The flu is like a really, really creepy guy. You’re out at a happy hour that you didn’t intend to stay long at, and end up randomly talking to the guy next to you at the bar. Something immediately doesn’t feel right, but you stay anyway because maybe he’ll prove you wrong. Two drinks in you realize your first instinct was right, but now you’re determined to make the best of it anyway. So your devil side pushes the angel off your shoulder (thud), and you end up taking the guy home, only to wake up in the morning wondering what the hell happened and why your head hurts sooo bad. The next four days are full of incessant sext messages that make you want to vomit and/or throw your phone out the window, but you can’t because you can’t afford to just go around breaking phones, so you keep your phone in your pocket and die a little each time it vibrates. Picturing his face makes you sick to your stomach, so you kinda steer clear of food eating only half a sandwich a sitting (only pb&j seems edible), and tell everyone you know that you can’t shake this creep, and to stay away from anyone who looks remotely like him (mustaches might at first seem like a cool new hipster comeback look, but let’s not forget that not so long ago they used to be a visual cue for “creep-o”). You wake up each morning and take a sideways glance at your phone afraid it’ll hold shock and dismay and greaseball again. And it does, for those first four days, so you slide your head back under the covers texting back, “quit it you weirdo you’re ruining my day!” Gah. You yell at your phone but it doesn’t actually do any good. Your girlfriends call you and you all have a bitchfest trying to figure out ways to get rid of him. Nothing works. He’s like the plague. On the fifth day, your phone doesn’t go off at 9:30am with a “you’re on my mind” message, and you feel like you might have won. You crawl out of bed and actually eat breakfast without getting queasy. He ends up texting at 8pm, but at least your day was somewhat creep-free. The sixth day comes and you actually hear nothing from him all day? “Please let this be it!” you think to yourself. You eat whole sandwiches all day, even ones with turkey and cheese, and everything feels normal. Seventh day–still nothing. You realize, you beat the creep. You jump for joy, email all your girls and tell them you’re FREE! And immediately proceed to do a happy dance in your underwear before getting dressed for the day. You’ll never make that mistake again!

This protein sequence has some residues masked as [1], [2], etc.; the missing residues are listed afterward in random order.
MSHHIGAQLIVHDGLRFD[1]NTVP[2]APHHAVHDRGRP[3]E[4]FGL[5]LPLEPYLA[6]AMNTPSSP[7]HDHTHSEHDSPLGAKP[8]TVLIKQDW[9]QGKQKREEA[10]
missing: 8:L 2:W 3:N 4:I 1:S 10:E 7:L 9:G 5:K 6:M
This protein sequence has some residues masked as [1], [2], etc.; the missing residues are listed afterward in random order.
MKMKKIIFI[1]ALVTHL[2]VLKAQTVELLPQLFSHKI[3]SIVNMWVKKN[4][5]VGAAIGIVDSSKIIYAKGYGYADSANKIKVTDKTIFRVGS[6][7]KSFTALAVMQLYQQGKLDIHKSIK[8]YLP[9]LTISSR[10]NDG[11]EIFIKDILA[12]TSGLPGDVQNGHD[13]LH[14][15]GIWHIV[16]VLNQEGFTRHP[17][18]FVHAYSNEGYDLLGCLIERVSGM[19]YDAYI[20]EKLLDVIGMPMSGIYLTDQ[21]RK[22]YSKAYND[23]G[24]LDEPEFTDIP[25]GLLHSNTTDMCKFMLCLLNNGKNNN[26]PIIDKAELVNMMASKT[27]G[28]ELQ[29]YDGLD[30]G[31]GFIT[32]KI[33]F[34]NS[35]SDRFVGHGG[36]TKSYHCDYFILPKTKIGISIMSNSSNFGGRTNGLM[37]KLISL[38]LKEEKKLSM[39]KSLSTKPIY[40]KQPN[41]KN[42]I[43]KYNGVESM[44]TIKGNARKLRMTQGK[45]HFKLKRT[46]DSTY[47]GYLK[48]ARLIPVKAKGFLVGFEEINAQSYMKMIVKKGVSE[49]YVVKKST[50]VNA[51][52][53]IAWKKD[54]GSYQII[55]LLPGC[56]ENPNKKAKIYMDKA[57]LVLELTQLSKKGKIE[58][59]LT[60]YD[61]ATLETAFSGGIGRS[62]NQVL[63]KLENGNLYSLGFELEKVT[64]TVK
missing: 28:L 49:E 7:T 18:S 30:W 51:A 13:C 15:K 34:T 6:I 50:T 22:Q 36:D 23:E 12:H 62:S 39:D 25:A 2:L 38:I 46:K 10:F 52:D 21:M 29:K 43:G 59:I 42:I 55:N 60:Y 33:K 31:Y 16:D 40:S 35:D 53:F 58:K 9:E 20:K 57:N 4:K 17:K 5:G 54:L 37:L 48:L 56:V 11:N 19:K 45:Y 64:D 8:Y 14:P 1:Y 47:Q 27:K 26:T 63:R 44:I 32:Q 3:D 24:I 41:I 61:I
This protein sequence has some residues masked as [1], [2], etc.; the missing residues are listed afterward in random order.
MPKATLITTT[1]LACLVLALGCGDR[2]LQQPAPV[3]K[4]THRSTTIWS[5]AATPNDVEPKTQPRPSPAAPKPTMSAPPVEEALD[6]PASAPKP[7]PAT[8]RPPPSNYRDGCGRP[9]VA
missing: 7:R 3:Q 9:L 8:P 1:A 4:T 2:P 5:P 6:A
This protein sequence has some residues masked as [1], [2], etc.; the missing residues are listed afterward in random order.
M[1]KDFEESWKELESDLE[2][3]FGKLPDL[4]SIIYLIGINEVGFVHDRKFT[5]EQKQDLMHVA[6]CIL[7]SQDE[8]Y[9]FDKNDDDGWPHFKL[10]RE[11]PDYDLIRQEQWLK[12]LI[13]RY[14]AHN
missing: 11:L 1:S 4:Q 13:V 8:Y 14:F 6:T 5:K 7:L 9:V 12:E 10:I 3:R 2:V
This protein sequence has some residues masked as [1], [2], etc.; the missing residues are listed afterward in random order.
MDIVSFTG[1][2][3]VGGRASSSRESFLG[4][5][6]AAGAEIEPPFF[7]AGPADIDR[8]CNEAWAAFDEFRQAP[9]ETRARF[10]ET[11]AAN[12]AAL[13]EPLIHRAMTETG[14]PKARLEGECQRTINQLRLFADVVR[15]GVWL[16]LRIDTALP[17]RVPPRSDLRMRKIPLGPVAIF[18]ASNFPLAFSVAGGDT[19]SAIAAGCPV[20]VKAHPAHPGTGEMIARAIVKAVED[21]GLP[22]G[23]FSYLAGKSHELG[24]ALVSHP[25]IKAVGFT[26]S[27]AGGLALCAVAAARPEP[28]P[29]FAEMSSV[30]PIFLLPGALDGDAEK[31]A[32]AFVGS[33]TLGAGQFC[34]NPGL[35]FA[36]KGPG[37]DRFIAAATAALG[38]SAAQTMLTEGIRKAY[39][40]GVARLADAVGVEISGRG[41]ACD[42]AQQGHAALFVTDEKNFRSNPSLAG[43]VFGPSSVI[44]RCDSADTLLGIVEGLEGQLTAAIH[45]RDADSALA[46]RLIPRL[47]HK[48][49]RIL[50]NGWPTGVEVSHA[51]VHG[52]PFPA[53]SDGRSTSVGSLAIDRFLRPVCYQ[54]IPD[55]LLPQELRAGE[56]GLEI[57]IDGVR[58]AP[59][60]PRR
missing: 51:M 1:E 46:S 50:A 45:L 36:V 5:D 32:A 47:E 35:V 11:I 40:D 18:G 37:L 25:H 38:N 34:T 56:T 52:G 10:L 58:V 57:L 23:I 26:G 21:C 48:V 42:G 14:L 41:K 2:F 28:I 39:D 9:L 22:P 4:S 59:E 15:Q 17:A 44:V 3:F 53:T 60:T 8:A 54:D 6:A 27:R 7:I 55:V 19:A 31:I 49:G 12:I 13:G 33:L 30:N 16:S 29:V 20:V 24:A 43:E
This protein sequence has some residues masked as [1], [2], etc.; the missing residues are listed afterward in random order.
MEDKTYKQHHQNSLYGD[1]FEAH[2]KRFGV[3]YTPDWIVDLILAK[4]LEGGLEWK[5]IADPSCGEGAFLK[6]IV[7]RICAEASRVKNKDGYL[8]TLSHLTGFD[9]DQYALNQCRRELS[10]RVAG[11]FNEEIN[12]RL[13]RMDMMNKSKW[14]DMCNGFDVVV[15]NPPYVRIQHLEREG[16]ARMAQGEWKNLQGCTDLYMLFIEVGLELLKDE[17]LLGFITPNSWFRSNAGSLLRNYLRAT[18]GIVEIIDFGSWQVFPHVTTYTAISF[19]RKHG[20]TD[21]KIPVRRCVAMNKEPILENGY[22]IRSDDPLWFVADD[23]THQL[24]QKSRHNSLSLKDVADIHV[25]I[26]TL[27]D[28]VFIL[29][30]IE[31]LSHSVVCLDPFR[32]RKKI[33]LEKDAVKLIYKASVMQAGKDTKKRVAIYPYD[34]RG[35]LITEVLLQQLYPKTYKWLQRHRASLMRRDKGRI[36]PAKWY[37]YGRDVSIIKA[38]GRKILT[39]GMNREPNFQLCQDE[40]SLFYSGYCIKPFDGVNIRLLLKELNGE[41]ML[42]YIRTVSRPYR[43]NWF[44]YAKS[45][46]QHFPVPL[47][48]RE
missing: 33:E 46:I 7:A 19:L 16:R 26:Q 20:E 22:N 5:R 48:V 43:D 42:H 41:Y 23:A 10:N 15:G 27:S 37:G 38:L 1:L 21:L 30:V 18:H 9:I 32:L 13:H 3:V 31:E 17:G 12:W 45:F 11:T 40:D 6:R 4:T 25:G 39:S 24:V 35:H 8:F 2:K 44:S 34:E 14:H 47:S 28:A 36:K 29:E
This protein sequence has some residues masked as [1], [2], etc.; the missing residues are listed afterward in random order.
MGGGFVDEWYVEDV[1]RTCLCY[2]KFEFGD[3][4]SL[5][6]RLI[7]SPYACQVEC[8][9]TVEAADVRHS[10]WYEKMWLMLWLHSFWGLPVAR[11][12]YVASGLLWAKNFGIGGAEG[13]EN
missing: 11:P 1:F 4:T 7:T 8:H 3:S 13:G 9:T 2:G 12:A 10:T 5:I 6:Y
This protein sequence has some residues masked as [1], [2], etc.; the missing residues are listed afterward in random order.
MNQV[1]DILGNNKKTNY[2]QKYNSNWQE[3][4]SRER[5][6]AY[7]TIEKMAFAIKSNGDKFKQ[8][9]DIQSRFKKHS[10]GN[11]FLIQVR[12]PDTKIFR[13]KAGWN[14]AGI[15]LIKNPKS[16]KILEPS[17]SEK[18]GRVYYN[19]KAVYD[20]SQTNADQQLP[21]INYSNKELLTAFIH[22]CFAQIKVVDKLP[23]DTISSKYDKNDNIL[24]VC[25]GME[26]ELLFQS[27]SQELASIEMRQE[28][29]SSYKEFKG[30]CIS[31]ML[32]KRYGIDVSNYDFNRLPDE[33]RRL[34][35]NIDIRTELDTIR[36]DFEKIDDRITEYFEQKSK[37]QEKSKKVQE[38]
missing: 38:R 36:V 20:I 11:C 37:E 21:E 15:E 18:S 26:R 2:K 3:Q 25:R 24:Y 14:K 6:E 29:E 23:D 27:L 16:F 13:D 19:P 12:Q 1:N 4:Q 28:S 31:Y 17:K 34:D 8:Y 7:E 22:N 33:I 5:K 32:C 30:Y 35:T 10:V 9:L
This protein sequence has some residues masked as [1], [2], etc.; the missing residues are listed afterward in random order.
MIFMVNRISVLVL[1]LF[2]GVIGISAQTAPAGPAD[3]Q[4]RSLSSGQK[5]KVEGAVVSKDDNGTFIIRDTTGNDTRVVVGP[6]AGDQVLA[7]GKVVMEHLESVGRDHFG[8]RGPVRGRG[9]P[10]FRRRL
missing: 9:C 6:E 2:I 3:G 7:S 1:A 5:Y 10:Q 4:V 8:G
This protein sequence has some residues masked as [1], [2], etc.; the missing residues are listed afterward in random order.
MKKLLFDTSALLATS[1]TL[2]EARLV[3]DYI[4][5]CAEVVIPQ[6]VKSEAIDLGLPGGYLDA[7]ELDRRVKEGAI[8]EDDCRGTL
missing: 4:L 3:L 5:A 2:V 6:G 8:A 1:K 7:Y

Moral of the story: take your vitamins.

So, you guessed it, I’m pretty sure I beat the creep at this point. Appetite is back in full swing, no fever, and no body aches. The only thing remaining is joint aches… which is weird… and makes me feel like I’m 80… but it’s way better than being a slave to my bed. I’ve been trying to eat foods that I read help with healing, three of them being garlic, oranges (vitamin C!) and coconut.